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Significance of Y = X^2 + 1 as random variable instead of X

  1. Feb 20, 2015 #1

    s3a

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    1. The problem statement, all variables and given/known data
    Let X be a random variable with the following probability distribution
    X 0 1 2 3 4
    f(x) 1/16 1/4 3/8 1/4 1/16

    If another random variable Y = X^2 + 1 is formed, find the mean E[Y].

    2. Relevant equation
    E[x] = Σ_x [ x f(x)]

    3. The attempt at a solution
    I know how to compute the answer, however I do not understand what computing the expected value with X^2 + 1 instead of X as the random variable means.

    Could someone please explain that to me?
     
  2. jcsd
  3. Feb 20, 2015 #2

    Ray Vickson

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    You have a new random variable, Y, and are asked to compute its expected value. It just so happens that Y can be expressed in terms of X, but that is not the main issue: Y is a random variable all on its own. It has a distribution, a mean, a variance, etc.----anything that a random variable can have!
     
  4. Feb 20, 2015 #3

    s3a

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    That makes sense, but then I need to ask: So, is the significance of the equation Y = X^2 + 1 just to describe how the random variable Y of some event B depends on the random variable X of some event A?

    Or are both of the aforementioned random variables of the same event?

    Basically, when solving a "word problem" (unlike the one I was doing - which just directly gave me the other random variable and told me to compute its expected value), what is accomplished by the introduction of a new random variable that is dependent on the previous one?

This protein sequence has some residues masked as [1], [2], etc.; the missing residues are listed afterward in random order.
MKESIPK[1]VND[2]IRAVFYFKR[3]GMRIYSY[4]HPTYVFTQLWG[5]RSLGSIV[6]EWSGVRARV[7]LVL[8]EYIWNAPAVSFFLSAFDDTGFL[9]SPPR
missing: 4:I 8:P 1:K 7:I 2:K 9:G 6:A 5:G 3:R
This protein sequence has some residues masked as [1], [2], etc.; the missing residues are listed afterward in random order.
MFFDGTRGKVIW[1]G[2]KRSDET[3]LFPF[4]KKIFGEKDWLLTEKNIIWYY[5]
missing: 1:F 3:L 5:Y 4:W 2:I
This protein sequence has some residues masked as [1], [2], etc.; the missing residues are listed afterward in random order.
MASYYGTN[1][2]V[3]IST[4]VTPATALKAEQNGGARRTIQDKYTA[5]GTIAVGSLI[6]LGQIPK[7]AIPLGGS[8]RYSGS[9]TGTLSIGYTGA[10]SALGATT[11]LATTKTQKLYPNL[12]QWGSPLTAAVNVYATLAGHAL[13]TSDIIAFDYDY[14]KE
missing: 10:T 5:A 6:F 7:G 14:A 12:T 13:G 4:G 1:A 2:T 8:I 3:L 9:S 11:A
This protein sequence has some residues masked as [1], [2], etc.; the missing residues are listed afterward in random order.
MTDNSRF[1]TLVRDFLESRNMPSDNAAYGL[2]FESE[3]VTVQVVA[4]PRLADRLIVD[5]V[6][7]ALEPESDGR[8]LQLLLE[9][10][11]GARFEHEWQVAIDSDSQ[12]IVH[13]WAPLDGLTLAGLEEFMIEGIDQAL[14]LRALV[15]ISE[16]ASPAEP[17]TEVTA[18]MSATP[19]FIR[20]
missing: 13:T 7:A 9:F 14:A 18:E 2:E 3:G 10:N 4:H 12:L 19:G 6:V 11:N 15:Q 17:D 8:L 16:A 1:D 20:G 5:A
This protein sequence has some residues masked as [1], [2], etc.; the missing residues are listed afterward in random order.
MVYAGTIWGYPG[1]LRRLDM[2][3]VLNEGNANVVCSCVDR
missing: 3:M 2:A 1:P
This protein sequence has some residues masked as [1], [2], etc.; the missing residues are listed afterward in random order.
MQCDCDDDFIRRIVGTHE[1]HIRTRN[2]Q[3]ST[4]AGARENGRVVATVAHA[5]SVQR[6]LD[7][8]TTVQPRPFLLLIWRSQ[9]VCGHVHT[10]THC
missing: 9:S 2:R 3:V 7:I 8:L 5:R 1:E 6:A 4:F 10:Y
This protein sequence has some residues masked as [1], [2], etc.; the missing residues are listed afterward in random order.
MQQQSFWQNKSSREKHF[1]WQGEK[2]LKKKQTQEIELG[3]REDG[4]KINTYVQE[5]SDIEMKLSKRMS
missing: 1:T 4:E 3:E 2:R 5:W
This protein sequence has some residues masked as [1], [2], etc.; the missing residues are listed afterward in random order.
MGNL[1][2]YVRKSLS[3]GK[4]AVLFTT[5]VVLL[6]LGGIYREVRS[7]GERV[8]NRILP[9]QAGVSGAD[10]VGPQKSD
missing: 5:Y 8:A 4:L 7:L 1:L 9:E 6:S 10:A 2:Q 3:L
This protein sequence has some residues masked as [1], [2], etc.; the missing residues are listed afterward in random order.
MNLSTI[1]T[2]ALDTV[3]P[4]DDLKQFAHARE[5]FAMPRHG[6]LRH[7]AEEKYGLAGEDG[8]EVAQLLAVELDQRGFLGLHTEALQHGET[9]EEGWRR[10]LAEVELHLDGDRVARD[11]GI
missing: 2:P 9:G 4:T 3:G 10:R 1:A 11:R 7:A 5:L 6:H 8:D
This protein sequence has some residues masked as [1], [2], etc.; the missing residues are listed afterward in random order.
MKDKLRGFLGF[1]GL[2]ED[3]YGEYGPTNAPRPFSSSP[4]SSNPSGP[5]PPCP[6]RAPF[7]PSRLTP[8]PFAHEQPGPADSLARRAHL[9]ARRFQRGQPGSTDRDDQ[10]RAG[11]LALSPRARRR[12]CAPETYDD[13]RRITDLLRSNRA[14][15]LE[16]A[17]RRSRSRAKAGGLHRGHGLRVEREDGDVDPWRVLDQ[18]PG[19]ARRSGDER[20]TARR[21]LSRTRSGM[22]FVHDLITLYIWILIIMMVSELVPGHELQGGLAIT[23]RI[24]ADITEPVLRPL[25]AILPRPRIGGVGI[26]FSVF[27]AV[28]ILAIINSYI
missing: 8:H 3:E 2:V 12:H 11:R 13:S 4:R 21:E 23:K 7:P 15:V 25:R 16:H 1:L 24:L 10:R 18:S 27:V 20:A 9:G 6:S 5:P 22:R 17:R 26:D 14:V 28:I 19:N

5. Feb 20, 2015 #4

    LCKurtz

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    Suppose you roll a pair of dice, a red one and a green one. Let ##R## be the outcome for the red toss and ##G## be the outcome for the green toss. Both ##R## and ##G## are uniform discrete random variables with sample space ##\{1,2,3,4,5,6\}##. But perhaps you are analyzing craps and your real interest is in ##R+G##. It would make sense to know its distribution function.
     
  6. Feb 20, 2015 #5

    Ray Vickson

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    Perhaps you are operating a factory, and the demand for your product this month is some random variable, ##X##. Quantities like production cost, overtime hours, material consumption, etc., are all dependent on demand and so are random variables that are functions of ##X##. Or, you may be firing a cannon, and the angle of inclination is a random variable ##\Theta##. Then the range of the projectile, ##X##, will also be random, and will be a function of ##\Theta##.

    Wherever you can have functions, you can have random variables that are functions of other random variables.
     
  7. Feb 20, 2015 #6

    s3a

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    Alright, and with regard to the terminology, but without over-complicating things, is a random variable a function which maps the elements from a certain sample space into any other set (that is not necessarily a subspace of the aforementioned sample space) whose value at any given moment is subject to variations?
     
  8. Feb 20, 2015 #7

    LCKurtz

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    The "any other set" is the real numbers.
     
  9. Feb 21, 2015 #8

    s3a